Teacher Reflection: NCTM 2012 Annual Conference
I was fortunate to be able to attend the NCTM 2012 Annual Meeting and Exposition. The conference opened with Dr. Diane Ravitch as the keynote speaker. She used her time to address several serious issues facing the current state of education in the United States. It seemed somewhat bleak, as she chronicled the positions of various stakeholders, noting repeatedly that their differences were at the heart of what seems to be wrong with education today. While I don’t recall everything that she said (and I am sure those who heard it will probably have other interpretations of her message), two particular points have stayed with me. First, she mentioned in the beginning how awestruck she was at speaking before thousands of math teachers. She said that while she was good in math in high school, she considered herself to be an English and history person. On her blog, she wrote that “Everyone in the room was a math teacher! That meant that everyone in the room was really smart, much smarter than I!” As a math teacher for many years, I have consistently struggled with this notion. On one hand, there is an ingrained belief that only smart people are good at math, or that one has to be a “math person” to really get it. On the other hand, as teachers, we constantly tell our students that everyone can be successful in math, and that “no child should be left behind.” So which is it- is the understanding of math accessible to all, or is there such a thing as the “math elite”?
The second point that has stayed with me was one of the Big Ideas of her speech, which was that the Common Core Standards are not backed by any evidence of success. She said that both mathematicians and historians share a common respect for evidence, and that without a solid base of evidence, how do we know that the Common Core will solve all the problems?
Based on what I experienced throughout my time at the conference, I don’t think the lack of evidence bothers many. I did hear concern that there are few samples or exemplars of what and how assessment will look. Which always brings up the question of do we teach to learn, or teach to pass a test? The presenters in many of the lectures and workshops I attended consistently said that their method of teaching a concept addressed the Common Core Standards of Mathematical Practice, except that if there are no sample assessment resources, how do they know? As teachers and NCTM members, I like to think that we understand what good math education looks like, but, hey, there is always some test at the end that seems to be most important. However, the biggest push for the Common Core didn’t seem to be in the lecture halls or workshops, but in the Exhibit Hall. I love exhibit halls and vendor booths! I spent 2 hours slowly wandering through the hall, collecting more pens than I will need in a year. And what I saw was mind-boggling! PARCC and SBAC, the two consortia responsible for the development of nationwide assessment, have yet to release any samples. Yet all the textbook companies seem to already know exactly what will be required! Everyone is pushing their new “Common Core Compliant” texts and curricula. Whether large or small, every vendor believed that they had the perfect product to get our kids ready for the Common Core. As Common Core is still evolving, most companies probably have good transitional material, even if it is touted as being specifically developed to address Common Core. But no matter what text or program is used, it is up to the teacher to make the material come alive in the minds of the students.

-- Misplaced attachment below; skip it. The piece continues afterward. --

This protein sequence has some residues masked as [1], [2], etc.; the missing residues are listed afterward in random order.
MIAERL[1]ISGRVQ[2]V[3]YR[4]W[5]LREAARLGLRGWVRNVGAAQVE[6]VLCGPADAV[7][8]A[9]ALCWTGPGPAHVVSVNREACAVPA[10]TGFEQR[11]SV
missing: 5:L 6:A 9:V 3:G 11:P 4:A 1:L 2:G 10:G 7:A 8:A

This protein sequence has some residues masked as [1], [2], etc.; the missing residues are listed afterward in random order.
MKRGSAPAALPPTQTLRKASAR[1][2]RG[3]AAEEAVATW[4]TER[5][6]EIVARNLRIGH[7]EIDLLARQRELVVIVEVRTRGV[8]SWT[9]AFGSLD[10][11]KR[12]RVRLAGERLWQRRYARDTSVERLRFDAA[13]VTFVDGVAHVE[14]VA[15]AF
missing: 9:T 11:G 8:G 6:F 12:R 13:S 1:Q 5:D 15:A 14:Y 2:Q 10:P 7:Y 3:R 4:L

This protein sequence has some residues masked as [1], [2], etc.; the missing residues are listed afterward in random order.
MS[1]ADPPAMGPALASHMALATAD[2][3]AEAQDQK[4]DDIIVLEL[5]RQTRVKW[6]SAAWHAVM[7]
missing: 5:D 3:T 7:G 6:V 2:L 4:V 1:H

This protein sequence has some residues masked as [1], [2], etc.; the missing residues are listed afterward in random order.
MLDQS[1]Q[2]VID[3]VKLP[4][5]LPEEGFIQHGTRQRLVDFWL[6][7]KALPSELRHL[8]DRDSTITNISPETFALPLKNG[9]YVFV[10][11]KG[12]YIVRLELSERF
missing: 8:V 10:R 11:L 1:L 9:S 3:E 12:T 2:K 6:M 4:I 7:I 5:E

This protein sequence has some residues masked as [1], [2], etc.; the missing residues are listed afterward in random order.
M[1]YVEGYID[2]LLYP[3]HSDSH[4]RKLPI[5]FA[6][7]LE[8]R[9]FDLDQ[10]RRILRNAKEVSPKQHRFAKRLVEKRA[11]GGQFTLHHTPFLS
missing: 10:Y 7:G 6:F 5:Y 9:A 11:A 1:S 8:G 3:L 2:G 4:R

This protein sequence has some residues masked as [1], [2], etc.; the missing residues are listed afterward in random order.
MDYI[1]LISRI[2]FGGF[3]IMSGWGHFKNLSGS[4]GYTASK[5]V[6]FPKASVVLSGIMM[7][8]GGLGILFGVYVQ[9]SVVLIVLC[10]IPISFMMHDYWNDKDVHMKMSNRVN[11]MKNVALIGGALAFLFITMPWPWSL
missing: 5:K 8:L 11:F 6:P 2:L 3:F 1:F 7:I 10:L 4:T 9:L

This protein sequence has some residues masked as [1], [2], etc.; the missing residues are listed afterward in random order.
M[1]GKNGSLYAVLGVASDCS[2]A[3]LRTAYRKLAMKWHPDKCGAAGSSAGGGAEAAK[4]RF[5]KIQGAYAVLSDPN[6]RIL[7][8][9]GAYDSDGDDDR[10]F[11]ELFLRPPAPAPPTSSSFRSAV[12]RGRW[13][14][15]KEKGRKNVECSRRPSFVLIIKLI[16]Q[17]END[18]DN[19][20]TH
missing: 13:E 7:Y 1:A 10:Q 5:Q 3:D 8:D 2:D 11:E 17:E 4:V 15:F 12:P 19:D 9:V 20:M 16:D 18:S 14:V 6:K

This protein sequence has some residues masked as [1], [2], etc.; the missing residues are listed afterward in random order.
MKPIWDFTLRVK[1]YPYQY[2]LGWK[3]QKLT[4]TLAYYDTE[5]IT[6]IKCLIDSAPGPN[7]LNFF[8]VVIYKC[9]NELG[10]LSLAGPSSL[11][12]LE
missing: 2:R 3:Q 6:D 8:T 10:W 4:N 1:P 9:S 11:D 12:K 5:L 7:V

We cannot be so naïve as to think that the teachers have all the answers. Nor should we think that this Common Core curriculum will be just the thing, and that whatever is decided for us will be good. It behooves us all to remember that, ultimately, our children are the ones most directly affected. Their future is in our hands. It is a huge responsibility and we must rise to the occasion. Being on the front lines, how we react and respond will be watched by all.
I hope that in the months to come, we will develop a community of teachers who seriously value their mission and craft. A community of teachers who want to do the best we can for our children, whom are also ready to be students, and who are ready to support each other in this endeavor.
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